Because everyone’s nutritional needs differ, there is no one-size-fits-all macro ratio, and you will need to calculate this based on your dietary requirements, fitness goals, and how your body responds to certain foods. For example, some people thrive on a high-protein, low-carb diet, while others feel lifeless and sluggish if they don’t get their carbohydrate fix.

Check out our guide to counting macros here!

So, which is better?

Unfortunately, there’s no distinct winner here. For starters, counting calories is the more straightforward tool that may steer you in the right direction if you wish to achieve specific goals, such as weight loss.

The do’s and don’t of calorie counting may seem overwhelming at the start. Some practical ways to ease yourself into a calorie-saving eating pattern are to swap out higher-calorie foods for lower-calorie ones and gradually eat smaller portions. Plus, investing in a digital food scale will boost accuracy when counting calories because people usually underestimate portions!

For many, counting calories is a highly simple and convenient tool to keep tabs on how much food is consumed. It is a less tedious step to take in the right direction.

If you’re very invested in upgrading your health, though, you may wish to start tracking macros. While calories limit you to a number, counting macros helps you focus more on the quality and nutritional value of what you feed your body. More often than not, tracking macros is more time-consuming compared to counting calories.

As a whole, counting macros allows you to tweak your diet to consume specific amounts of each macronutrient to meet various dietary requirements or health goals, such as building muscle mass. Furthermore, choosing this approach lifts the emphasis off weight loss and redirects that focus towards nutrition, leading to healthier and more sustainable eating patterns.

Nevertheless, most people don’t have to track their macros unless specifically advised by a healthcare professional. It can be a nuisance, no doubt about that, though you may get more skilled at eyeballing portions with time.

Lastly, it is possible to squeeze processed, unhealthy foods into your macro count, ultimately defeating its purpose! Hence, tracking macros should never preside over consuming a well-balanced and healthy diet.

To err on the side of caution, people with eating disorders are highly discouraged from tracking calories or macros except under professional supervision.

What Should I Look For To Lose Weight?

While it’s important to include certain foods in your diet to create a sustainable and nutritionally dense weight loss diet, there are specific foods you should also avoid.

Let’s take a look at both sides of the coin!

What to Eat

Losing weight in a sustainable matter often requires a healthy, nutritious, and well-balanced diet. If you wish, discussing your weight loss plans with a nutritionist may help you navigate your diet choices better to attain realistic goals.

In general, here are some foods to look out for if you wish to drop some pounds!

  • An adequate amount of healthy protein sources, such as beef, pork, chicken, salmon, shrimp, eggs, tempeh, tofu, beans, and legumes. An average adult woman generally requires around 46 grams of protein per day, while an adult male requires 56 grams per day. [2]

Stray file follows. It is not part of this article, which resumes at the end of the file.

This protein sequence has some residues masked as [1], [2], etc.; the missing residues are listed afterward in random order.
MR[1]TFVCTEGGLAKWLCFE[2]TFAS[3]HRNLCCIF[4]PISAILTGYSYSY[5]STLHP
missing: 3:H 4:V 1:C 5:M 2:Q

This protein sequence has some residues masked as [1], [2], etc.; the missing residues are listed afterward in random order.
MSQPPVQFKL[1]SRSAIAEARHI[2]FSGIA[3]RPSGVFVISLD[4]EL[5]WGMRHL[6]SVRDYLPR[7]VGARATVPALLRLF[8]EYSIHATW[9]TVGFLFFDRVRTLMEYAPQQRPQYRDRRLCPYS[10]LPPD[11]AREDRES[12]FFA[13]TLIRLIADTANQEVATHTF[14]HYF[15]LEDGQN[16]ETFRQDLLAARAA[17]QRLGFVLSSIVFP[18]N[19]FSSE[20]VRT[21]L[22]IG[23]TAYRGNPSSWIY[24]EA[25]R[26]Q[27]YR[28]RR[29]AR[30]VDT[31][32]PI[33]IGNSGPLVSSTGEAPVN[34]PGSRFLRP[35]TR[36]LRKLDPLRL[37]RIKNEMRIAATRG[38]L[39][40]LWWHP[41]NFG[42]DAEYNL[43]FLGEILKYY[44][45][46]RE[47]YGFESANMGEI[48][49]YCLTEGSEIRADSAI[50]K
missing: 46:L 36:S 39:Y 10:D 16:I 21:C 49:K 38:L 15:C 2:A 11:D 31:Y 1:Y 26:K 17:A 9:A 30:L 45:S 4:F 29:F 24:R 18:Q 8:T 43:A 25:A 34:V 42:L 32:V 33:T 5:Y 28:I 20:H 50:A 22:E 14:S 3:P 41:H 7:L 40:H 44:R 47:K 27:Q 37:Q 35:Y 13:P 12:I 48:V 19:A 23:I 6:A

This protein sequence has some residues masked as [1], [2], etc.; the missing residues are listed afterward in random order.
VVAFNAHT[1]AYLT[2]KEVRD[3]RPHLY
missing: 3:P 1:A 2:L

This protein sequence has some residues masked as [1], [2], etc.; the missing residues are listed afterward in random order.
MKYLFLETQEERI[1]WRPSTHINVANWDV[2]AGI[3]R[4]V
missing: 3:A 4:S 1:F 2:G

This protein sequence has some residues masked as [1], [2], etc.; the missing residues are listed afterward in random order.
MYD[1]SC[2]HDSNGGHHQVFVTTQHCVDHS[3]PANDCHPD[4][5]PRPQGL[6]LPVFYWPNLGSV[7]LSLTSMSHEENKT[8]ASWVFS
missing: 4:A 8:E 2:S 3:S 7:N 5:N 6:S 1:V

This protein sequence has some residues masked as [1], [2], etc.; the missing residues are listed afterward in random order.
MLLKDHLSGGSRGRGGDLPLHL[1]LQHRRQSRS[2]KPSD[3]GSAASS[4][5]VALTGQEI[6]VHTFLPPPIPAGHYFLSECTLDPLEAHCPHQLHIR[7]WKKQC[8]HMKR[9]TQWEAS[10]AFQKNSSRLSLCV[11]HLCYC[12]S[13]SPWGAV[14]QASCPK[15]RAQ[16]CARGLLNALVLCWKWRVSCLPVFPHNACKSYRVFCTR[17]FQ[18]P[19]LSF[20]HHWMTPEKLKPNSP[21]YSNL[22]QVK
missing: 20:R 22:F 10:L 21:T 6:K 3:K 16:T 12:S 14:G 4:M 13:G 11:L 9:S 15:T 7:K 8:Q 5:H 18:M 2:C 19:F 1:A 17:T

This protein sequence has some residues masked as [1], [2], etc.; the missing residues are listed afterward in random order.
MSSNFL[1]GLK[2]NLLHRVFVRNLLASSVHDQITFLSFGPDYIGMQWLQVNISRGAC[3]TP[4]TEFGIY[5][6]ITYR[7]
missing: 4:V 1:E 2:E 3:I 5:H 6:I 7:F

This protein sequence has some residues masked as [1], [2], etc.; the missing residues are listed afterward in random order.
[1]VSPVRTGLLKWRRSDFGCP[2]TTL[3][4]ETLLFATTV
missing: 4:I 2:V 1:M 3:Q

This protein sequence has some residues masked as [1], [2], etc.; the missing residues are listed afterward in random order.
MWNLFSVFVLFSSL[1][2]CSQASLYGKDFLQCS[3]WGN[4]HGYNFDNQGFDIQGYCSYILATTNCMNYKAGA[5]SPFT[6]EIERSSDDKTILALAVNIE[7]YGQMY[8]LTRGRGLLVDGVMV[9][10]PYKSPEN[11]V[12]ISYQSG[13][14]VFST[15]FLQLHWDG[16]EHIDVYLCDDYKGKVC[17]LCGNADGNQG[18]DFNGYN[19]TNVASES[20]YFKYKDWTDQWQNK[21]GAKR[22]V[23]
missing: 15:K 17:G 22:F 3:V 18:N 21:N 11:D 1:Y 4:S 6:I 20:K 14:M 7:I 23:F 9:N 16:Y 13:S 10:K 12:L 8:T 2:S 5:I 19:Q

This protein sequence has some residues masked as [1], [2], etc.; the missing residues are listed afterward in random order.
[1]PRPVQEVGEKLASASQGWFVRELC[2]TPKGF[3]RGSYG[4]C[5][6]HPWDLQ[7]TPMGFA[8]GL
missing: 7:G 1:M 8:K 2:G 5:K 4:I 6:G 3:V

• Low-carb or leafy green veggies, including broccoli, spinach, kale, cucumber, Brussel sprouts, cauliflower, and cabbage.
  • Healthy fats. Sources include avocados, walnuts, almonds, brazil nuts, fatty fish, flaxseed, and pumpkin seeds. Don’t shy away from healthy fats, as they serve beneficial purposes towards your heart’s health and overall wellbeing!

If you have a medical condition, food intolerances, or specific dietary needs, steer your daily meals according to your healthcare provider’s advice.

What to Avoid

We’ve all been there! Alluringly delicious snacks and foods beckon us to make leeway for them in our health-seeking diet.

But, don’t get me wrong! A small snack here and there will not build enough momentum to derail your entire fitness journey. But if having a small scoop of sugary chocolate-drizzled ice cream often leaves you downing the whole tub, it may be best to remove these less healthy snacks from the equation altogether.

If you’re looking to shed some pounds, you may wish to avoid or limit your intake of refined carbs. Not all carbs are the same. Some unprocessed whole foods contain high amounts of carbs but are incredibly nutritious, while refined or simple carbs have had much of their fibre and nutritional goodness stripped away!

Some examples of refined carbs include white bread, white pasta, sugar, some pastries, most breakfast cereals, and potato chips. Because sugar is easily found in so many types of foods, this also means limiting your intake of sodas, fruit juices, candy bars, gummies, doughnuts, flavoured yoghurt, and condiments.

In a nutshell…

It’s a challenge. No one wants to swap out a chocolate loaded sugary cookie for broccoli, no matter how healthy science claims it is. The fact is, drastic and extreme changes often don’t stick, and eliminating bread, pasta, or sugar completely from your diet is likened to reaching the peak of Everest in an hour.

One handy tip is to swap out bad carbs for healthier ones, such as opting for whole-wheat pasta rather than regular pasta or going for whole-grain bread at the bakery instead of white bread. With slight changes over time, you’ll gradually ease yourself into healthier yet sustainable eating habits that fulfil all your body’s needs.